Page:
Farewell to UJS’ non-stop president
Joe Tarsh campaigned on a platform of “putting students in the picture”
Joe Tarsh never planned to go to university. Instead, his studies would end at Hasmonean High, before he left on a one-way trip to Israel.
But the 22-year-old wound up studying for a degree in youth and community at Manchester Metropolitan.
Just as unexpected was his decision to run for presidency of the Union of Jewish Students (UJS).
“I never really gave UJS much thought,” he said. “Of course, I knew about its work when I was vice-president of my JSoc, but it wasn’t until somebody convinced me to run, and I threw myself into it, that I really got hooked.”
Mr Tarsh is now coming to the end of his year as president, making way for his successor, Ella Rose, at the end of June.
During his time in charge, he has visited more than 50 campuses across the country — at an average rate of two to three per week. He has spent every Shabbat in a different city, meeting Jewish society members and getting to grips with the issues that affect them.
He has sat on a variety of communal bodies, including the Board of Deputies and the Jewish Leadership Council, and has travelled abroad to promote the rights of young British Jewry.
Based in London, UJS represents 67 Jewish Societies and 3,000 members. As well as providing training and funding for JSocs, it campaigns for social and political issues affecting Jews on campuses, runs events, and represents its members’ interests to the National Union of Students, among other bodies.
For the outgoing president, the union is the bridge between students and the community.
UJS’ students awards in March: a highlight of Mr Tarsh’s time in charge
“It is incredibly important for students to take an active role,” he said. “We are a group that is often forgotten. In the United Synagogue, you cannot be a fully-fledged member of your shul until you are 21. So as a student, your representatives on the Board of Deputies come from UJS.”
Students outside the “big four” campuses with high populations of Jewish students — Birmingham, Leeds, Manchester and Nottingham — often find themselves isolated, unaware there may be other Jews among them. That is where UJS steps in, Mr Tarsh said.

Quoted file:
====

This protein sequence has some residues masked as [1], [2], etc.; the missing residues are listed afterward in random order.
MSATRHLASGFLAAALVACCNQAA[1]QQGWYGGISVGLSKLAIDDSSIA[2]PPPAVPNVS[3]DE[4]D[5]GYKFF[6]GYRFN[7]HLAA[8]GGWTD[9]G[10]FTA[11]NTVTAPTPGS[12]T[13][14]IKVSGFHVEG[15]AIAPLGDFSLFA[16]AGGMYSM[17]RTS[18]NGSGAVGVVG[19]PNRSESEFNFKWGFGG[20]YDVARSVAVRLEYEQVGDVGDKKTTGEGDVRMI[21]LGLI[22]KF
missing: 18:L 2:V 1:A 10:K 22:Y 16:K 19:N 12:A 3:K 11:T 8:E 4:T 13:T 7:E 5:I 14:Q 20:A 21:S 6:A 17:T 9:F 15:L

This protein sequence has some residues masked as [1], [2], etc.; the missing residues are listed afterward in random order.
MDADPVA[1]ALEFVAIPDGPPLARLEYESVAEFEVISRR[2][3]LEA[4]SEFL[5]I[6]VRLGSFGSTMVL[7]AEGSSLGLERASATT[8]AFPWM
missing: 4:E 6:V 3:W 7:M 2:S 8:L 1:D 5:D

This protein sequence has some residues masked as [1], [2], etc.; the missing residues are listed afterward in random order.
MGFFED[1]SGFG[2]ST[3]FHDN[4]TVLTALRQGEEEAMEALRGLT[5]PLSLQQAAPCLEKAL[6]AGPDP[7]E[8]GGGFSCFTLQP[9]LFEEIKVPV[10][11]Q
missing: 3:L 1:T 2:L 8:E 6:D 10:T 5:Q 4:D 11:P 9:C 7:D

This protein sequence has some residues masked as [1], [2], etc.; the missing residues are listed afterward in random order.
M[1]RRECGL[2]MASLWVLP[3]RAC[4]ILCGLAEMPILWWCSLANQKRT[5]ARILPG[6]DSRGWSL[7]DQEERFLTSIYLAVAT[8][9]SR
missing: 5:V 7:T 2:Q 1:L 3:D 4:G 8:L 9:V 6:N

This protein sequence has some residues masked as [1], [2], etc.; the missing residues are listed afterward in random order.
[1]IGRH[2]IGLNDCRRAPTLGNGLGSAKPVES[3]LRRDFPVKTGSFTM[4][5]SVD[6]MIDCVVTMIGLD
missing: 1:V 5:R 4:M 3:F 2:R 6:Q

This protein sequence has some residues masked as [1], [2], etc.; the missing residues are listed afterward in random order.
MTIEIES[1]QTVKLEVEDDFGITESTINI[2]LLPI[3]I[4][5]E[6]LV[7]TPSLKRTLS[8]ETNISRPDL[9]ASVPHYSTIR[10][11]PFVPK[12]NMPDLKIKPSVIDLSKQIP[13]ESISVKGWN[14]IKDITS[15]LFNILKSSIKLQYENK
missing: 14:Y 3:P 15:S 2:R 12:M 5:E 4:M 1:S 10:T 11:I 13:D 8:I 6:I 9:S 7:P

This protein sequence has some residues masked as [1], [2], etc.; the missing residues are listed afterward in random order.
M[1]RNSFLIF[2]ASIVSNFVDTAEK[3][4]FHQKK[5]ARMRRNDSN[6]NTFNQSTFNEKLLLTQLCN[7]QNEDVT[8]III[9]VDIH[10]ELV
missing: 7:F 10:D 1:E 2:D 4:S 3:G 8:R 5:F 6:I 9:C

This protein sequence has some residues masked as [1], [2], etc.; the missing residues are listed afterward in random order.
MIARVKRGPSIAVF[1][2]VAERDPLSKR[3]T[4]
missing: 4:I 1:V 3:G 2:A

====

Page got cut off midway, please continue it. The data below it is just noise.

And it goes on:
“We’ve had 11 JSocs pop up this year out of nowhere. You just need one or two people. In November, we had a call from two girls at the University of Stirling in Scotland who had come across each other at drama society. By that afternoon, we were in contact; they now have 15 members and hold regular bagel lunches. That simply wouldn’t happen without UJS.”
But does the union hold too much sway over its members? What about accusations of concentrated power? Mr Tarsh said this was an image he sought to change.
“When I began, I did see a type of monolith organisation of staff making decisions for students, but we have started to change that. We have a revamped national council, and we’re creating a proper system for students to lobby their complaints, as well as processes for staff to be properly scrutinised.
“I would love to see power going back to individual JSocs. Do I think of us as too big? Definitely not. When we work together, we can do far more.
“A perpetual challenge is engaging with students who don’t wish to be engaged,” he said. “We can only do our job if we’re working with as many Jewish people as possible.
“Most students are leaving home for the first time. They then have to make the active decision to stay involved.”
The union’s remit is diverse, with Friday night dinners and club nights standing alongside countering anti-Israel activity on campus.
“The political side of UJS is, in many ways, the bread and butter of what we do,” Mr Tarsh said. “Without this, things would happen that would create fear and stop students going to certain universities. But if we only focused on that side, there would be nothing rich or cultural to fill the safe space. You need a combination of the two.”
He cited Israel as a major ongoing issue — both its negative image among non-Jewish students, and the extent to which UJS members are willing to engage with the country.
“Israel has become a taboo word on some campuses,” he said.“UJS needs to provide a space where all feel comfortable. Simply put, that means sometimes hanging an Israeli flag, and sometimes not.”
Mr Tarsh said his year in charge had been a lesson in humility. “There is a running joke between ex-UJS chairs that we’re never going to have this much power again,” he said. “But you don’t get too high and mighty in this job – there is always a student or two to knock you down a few pegs.”